The Life of Women in the Victorian Age Essay

The Life of Women in the Victorian Age Essay

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Women, although many a times not as powerful as men physically have long been a strong force in society, especially in the Victorian Age, where they had obvious contributions in ways that have seen positive effects to this present day. Prominent, among many other successful women of the Victorian age who departed from their usual roles assigned in the hierarchy of society were Florence Nightingale, Madam Curie and Harriet Beecher Stowe. The Victorian age is seen as a period of questioning of a woman’s traditional role in society as established by nature and religious tradition. These questions and striving for more independent roles in society from the norm led to the arrival of a much - debated phenomenon called the “New Women” (Besant 1583). Although Victorians started bringing forth the questions about what really was a women’s status in society and their traditional roles as a caretaker of the family and home, they many a times hindered to think that women could make these decisions by themselves or that they could exist independent of a man. To make decisions for women and consider them just as an object of worship or an “angel in the house” was disgraceful to them as they did not even have dominion over themselves and moreover this was just a way to not allow women gain a higher status by assuming women were not capable of a man’s intellectuality (“Woman Question” 1581). In the Victorian Age, women were considered as an object of worship rather than considering her as an equally intellectual to man. The Victorian woman did not have much or any choices in her life, but the “woman question” led to much realization of the capabilities of a woman beyond her home and lead to many women crossing the boundaries of their trad...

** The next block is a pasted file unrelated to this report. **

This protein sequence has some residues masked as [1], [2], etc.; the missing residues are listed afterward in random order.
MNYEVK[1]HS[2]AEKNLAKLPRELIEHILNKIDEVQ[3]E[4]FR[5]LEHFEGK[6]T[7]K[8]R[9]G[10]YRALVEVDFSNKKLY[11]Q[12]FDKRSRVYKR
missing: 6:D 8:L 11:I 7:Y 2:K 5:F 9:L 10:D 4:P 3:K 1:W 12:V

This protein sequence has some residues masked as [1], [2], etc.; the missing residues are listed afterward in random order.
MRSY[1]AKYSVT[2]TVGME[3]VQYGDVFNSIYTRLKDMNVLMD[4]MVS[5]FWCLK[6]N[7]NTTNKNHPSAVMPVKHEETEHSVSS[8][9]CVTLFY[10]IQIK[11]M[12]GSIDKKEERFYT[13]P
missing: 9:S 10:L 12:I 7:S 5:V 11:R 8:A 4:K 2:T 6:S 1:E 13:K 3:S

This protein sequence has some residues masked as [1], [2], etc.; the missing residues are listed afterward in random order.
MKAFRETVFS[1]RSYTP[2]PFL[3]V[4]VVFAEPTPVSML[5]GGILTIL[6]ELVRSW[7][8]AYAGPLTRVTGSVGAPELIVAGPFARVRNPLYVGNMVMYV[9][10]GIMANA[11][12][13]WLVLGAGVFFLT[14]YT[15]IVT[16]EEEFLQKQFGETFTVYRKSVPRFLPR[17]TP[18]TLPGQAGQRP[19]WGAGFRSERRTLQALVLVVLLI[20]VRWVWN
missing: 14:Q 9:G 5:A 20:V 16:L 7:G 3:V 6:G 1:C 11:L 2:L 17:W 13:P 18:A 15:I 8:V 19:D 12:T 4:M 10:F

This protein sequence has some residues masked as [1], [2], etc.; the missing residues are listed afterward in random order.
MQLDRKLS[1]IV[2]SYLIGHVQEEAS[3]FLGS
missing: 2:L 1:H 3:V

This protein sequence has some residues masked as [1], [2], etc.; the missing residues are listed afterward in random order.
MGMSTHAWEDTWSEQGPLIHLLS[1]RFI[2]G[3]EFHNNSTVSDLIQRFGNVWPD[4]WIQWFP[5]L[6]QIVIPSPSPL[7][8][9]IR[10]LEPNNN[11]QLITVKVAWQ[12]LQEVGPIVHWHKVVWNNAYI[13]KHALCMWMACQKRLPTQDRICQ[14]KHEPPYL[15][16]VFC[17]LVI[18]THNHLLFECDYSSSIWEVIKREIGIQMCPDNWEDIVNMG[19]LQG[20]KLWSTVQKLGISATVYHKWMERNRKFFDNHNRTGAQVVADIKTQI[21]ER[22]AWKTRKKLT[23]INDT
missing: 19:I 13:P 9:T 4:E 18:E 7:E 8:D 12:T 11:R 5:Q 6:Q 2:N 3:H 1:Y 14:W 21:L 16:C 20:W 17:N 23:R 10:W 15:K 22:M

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... of their homes, but as they started to ponder the question of what really was a women’s role, it led to many prominent women gaining fame and contributing greatly to society. It was this awakening and realization among men and women that women could also greatly contribute and be independent of men that helped erase the great burden of hierarchical disparity and helped bring them closer towards equal status.


















Works Cited
Greenblatt,Stephen,ed. The Norton Anthology of English Literature. New York: W.W. Norton and Company, Inc., 2006. Print.
Parkman, Francis. “The Woman Question Again.” The North American Review 0130. 278(1880):17.Cornell.Web.18 Feb. 2012
Tyrrell, Alex. "Samuel Smiles and The Woman Question In Early Victorian Britain." Journal Of British Studies 39.2 (2000): 185-86. Academic Search Complete. Web. 18 Feb. 2012.

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